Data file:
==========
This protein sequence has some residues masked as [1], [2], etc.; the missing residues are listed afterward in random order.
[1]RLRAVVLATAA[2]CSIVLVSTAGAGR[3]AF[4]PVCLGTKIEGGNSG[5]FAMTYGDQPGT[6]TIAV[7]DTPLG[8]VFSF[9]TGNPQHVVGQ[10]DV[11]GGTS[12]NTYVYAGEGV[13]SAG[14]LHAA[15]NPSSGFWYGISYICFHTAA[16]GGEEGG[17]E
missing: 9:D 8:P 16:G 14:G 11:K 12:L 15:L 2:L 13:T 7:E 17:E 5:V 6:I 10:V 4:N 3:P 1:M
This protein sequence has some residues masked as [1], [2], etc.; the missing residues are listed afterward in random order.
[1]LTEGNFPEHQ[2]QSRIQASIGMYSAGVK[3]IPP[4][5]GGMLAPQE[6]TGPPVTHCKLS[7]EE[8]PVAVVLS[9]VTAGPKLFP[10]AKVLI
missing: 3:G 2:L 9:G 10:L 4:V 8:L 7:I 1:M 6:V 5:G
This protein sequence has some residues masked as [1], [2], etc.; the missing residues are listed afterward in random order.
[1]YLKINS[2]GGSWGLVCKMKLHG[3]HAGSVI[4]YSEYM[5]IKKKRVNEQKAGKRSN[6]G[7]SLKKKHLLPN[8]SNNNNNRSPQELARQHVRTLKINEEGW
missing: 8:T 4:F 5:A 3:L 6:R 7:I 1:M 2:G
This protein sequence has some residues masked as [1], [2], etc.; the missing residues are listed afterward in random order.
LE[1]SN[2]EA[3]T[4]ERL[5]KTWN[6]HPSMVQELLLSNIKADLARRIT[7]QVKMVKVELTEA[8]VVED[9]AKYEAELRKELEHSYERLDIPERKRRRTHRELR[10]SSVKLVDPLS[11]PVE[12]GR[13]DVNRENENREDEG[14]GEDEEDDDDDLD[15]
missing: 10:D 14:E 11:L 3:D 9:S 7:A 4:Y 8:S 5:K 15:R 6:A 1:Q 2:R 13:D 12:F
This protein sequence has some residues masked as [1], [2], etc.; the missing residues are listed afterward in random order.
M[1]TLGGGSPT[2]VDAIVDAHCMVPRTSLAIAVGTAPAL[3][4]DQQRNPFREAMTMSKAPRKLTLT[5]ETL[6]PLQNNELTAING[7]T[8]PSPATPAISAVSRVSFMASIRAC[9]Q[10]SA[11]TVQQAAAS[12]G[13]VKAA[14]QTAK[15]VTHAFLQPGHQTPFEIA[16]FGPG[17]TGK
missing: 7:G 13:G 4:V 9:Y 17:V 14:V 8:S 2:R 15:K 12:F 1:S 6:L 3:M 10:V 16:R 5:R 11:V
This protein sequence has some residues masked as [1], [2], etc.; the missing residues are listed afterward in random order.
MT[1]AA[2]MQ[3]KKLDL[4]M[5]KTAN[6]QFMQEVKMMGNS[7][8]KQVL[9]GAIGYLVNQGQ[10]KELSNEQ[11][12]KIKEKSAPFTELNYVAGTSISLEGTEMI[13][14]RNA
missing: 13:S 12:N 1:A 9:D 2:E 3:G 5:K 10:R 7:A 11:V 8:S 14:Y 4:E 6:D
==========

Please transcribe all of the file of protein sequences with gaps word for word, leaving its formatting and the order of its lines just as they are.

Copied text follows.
This protein sequence has some residues masked as [1], [2], etc.; the missing residues are listed afterward in random order.
[1]RLRAVVLATAA[2]CSIVLVSTAGAGR[3]AF[4]PVCLGTKIEGGNSG[5]FAMTYGDQPGT[6]TIAV[7]DTPLG[8]VFSF[9]TGNPQHVVGQ[10]DV[11]GGTS[12]NTYVYAGEGV[13]SAG[14]LHAA[15]NPSSGFWYGISYICFHTAA[16]GGEEGG[17]E
missing: 9:D 8:P 16:G 14:G 11:K 12:L 15:L 2:L 13:T 7:E 17:E 5:V 6:I 10:V 4:N 3:P 1:M
This protein sequence has some residues masked as [1], [2], etc.; the missing residues are listed afterward in random order.
[1]LTEGNFPEHQ[2]QSRIQASIGMYSAGVK[3]IPP[4][5]GGMLAPQE[6]TGPPVTHCKLS[7]EE[8]PVAVVLS[9]VTAGPKLFP[10]AKVLI
missing: 3:G 2:L 9:G 10:L 4:V 8:L 7:I 1:M 6:V 5:G
This protein sequence has some residues masked as [1], [2], etc.; the missing residues are listed afterward in random order.
[1]YLKINS[2]GGSWGLVCKMKLHG[3]HAGSVI[4]YSEYM[5]IKKKRVNEQKAGKRSN[6]G[7]SLKKKHLLPN[8]SNNNNNRSPQELARQHVRTLKINEEGW
missing: 8:T 4:F 5:A 3:L 6:R 7:I 1:M 2:G
This protein sequence has some residues masked as [1], [2], etc.; the missing residues are listed afterward in random order.
LE[1]SN[2]EA[3]T[4]ERL[5]KTWN[6]HPSMVQELLLSNIKADLARRIT[7]QVKMVKVELTEA[8]VVED[9]AKYEAELRKELEHSYERLDIPERKRRRTHRELR[10]SSVKLVDPLS[11]PVE[12]GR[13]DVNRENENREDEG[14]GEDEEDDDDDLD[15]
missing: 10:D 14:E 11:L 3:D 9:S 7:A 4:Y 8:S 5:K 15:R 6:A 1:Q 2:R 13:D 12:F
This protein sequence has some residues masked as [1], [2], etc.; the missing residues are listed afterward in random order.
M[1]TLGGGSPT[2]VDAIVDAHCMVPRTSLAIAVGTAPAL[3][4]DQQRNPFREAMTMSKAPRKLTLT[5]ETL[6]PLQNNELTAING[7]T[8]PSPATPAISAVSRVSFMASIRAC[9]Q[10]SA[11]TVQQAAAS[12]G[13]VKAA[14]QTAK[15]VTHAFLQPGHQTPFEIA[16]FGPG[17]TGK
missing: 7:G 13:G 4:V 9:Y 17:V 14:V 8:S 2:R 15:K 12:F 1:S 6:L 3:M 10:V 16:R 5:R 11:V
This protein sequence has some residues masked as [1], [2], etc.; the missing residues are listed afterward in random order.
MT[1]AA[2]MQ[3]KKLDL[4]M[5]KTAN[6]QFMQEVKMMGNS[7][8]KQVL[9]GAIGYLVNQGQ[10]KELSNEQ[11][12]KIKEKSAPFTELNYVAGTSISLEGTEMI[13][14]RNA
missing: 13:S 12:N 1:A 9:D 2:E 3:G 5:K 10:R 7:A 11:V 8:S 14:Y 4:E 6:D